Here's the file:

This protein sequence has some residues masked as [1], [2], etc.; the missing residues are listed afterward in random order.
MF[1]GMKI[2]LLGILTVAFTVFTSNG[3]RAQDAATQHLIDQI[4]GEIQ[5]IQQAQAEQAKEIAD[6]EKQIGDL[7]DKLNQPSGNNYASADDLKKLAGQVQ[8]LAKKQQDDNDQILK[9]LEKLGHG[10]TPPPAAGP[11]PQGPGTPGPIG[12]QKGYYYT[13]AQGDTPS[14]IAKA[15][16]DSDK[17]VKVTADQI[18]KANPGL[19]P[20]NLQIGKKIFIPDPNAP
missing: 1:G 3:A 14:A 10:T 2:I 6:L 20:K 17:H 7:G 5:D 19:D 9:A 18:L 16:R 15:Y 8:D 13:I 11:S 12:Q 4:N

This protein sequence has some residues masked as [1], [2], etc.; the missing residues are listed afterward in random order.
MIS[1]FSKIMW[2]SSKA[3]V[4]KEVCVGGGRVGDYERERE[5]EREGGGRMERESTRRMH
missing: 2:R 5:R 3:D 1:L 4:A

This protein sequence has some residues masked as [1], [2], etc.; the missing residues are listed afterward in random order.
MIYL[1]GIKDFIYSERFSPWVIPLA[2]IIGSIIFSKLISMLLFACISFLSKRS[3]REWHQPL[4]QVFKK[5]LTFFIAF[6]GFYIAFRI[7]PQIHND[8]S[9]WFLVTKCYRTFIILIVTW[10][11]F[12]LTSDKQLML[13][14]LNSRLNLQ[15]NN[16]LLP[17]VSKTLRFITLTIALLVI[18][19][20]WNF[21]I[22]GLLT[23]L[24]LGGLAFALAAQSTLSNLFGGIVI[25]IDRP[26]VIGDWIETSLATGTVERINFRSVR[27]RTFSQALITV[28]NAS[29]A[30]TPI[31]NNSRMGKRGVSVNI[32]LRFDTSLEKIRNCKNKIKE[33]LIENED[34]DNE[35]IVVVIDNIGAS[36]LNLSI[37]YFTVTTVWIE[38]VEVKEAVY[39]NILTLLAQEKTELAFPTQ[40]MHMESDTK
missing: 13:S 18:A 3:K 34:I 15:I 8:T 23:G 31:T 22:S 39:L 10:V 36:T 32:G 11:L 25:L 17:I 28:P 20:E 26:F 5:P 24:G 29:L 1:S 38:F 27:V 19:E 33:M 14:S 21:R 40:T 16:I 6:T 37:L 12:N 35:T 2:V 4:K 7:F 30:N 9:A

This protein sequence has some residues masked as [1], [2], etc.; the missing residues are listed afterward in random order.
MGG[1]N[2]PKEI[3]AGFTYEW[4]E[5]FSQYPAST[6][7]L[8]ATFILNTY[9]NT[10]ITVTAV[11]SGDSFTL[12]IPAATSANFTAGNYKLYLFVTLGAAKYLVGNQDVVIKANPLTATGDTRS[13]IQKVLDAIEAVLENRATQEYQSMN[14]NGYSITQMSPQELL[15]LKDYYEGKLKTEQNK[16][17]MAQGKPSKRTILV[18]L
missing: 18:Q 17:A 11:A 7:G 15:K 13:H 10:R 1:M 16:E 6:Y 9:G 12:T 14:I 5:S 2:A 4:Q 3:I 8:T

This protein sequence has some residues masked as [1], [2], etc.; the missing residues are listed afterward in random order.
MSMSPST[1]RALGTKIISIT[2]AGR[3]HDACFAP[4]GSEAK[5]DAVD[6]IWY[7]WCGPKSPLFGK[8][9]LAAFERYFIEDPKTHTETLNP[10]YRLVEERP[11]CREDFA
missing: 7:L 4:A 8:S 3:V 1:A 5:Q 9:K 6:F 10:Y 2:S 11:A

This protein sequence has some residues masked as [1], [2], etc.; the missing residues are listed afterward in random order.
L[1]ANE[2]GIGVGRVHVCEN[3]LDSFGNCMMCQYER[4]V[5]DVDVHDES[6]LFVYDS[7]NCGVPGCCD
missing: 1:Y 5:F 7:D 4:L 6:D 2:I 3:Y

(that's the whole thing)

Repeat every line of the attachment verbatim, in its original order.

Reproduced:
This protein sequence has some residues masked as [1], [2], etc.; the missing residues are listed afterward in random order.
MF[1]GMKI[2]LLGILTVAFTVFTSNG[3]RAQDAATQHLIDQI[4]GEIQ[5]IQQAQAEQAKEIAD[6]EKQIGDL[7]DKLNQPSGNNYASADDLKKLAGQVQ[8]LAKKQQDDNDQILK[9]LEKLGHG[10]TPPPAAGP[11]PQGPGTPGPIG[12]QKGYYYT[13]AQGDTPS[14]IAKA[15][16]DSDK[17]VKVTADQI[18]KANPGL[19]P[20]NLQIGKKIFIPDPNAP
missing: 1:G 3:A 14:A 10:T 2:I 6:L 20:K 17:H 7:G 5:D 19:D 9:A 18:L 16:R 15:Y 8:D 13:I 11:S 12:Q 4:N

This protein sequence has some residues masked as [1], [2], etc.; the missing residues are listed afterward in random order.
MIS[1]FSKIMW[2]SSKA[3]V[4]KEVCVGGGRVGDYERERE[5]EREGGGRMERESTRRMH
missing: 2:R 5:R 3:D 1:L 4:A

This protein sequence has some residues masked as [1], [2], etc.; the missing residues are listed afterward in random order.
MIYL[1]GIKDFIYSERFSPWVIPLA[2]IIGSIIFSKLISMLLFACISFLSKRS[3]REWHQPL[4]QVFKK[5]LTFFIAF[6]GFYIAFRI[7]PQIHND[8]S[9]WFLVTKCYRTFIILIVTW[10][11]F[12]LTSDKQLML[13][14]LNSRLNLQ[15]NN[16]LLP[17]VSKTLRFITLTIALLVI[18][19][20]WNF[21]I[22]GLLT[23]L[24]LGGLAFALAAQSTLSNLFGGIVI[25]IDRP[26]VIGDWIETSLATGTVERINFRSVR[27]RTFSQALITV[28]NAS[29]A[30]TPI[31]NNSRMGKRGVSVNI[32]LRFDTSLEKIRNCKNKIKE[33]LIENED[34]DNE[35]IVVVIDNIGAS[36]LNLSI[37]YFTVTTVWIE[38]VEVKEAVY[39]NILTLLAQEKTELAFPTQ[40]MHMESDTK
missing: 13:S 18:A 3:K 34:I 15:I 8:T 23:G 31:T 22:S 39:L 10:V 36:T 32:G 11:L 25:L 17:I 28:P 20:E 26:F 5:P 24:G 29:L 1:S 38:F 27:V 19:E 33:M 14:S 21:R 40:T 16:I 6:T 37:L 12:N 35:T 2:V 4:K 7:F 30:N 9:A

This protein sequence has some residues masked as [1], [2], etc.; the missing residues are listed afterward in random order.
MGG[1]N[2]PKEI[3]AGFTYEW[4]E[5]FSQYPAST[6][7]L[8]ATFILNTY[9]NT[10]ITVTAV[11]SGDSFTL[12]IPAATSANFTAGNYKLYLFVTLGAAKYLVGNQDVVIKANPLTATGDTRS[13]IQKVLDAIEAVLENRATQEYQSMN[14]NGYSITQMSPQELL[15]LKDYYEGKLKTEQNK[16][17]MAQGKPSKRTILV[18]L
missing: 18:Q 17:A 11:A 7:G 15:K 13:H 10:R 1:M 16:E 6:Y 9:G 12:T 14:I 5:S 2:A 4:Q 3:I 8:T

This protein sequence has some residues masked as [1], [2], etc.; the missing residues are listed afterward in random order.
MSMSPST[1]RALGTKIISIT[2]AGR[3]HDACFAP[4]GSEAK[5]DAVD[6]IWY[7]WCGPKSPLFGK[8][9]LAAFERYFIEDPKTHTETLNP[10]YRLVEERP[11]CREDFA
missing: 7:L 4:A 8:S 3:V 1:A 5:Q 9:K 6:F 10:Y 2:S 11:A

This protein sequence has some residues masked as [1], [2], etc.; the missing residues are listed afterward in random order.
L[1]ANE[2]GIGVGRVHVCEN[3]LDSFGNCMMCQYER[4]V[5]DVDVHDES[6]LFVYDS[7]NCGVPGCCD
missing: 1:Y 5:F 7:D 4:L 6:D 2:I 3:Y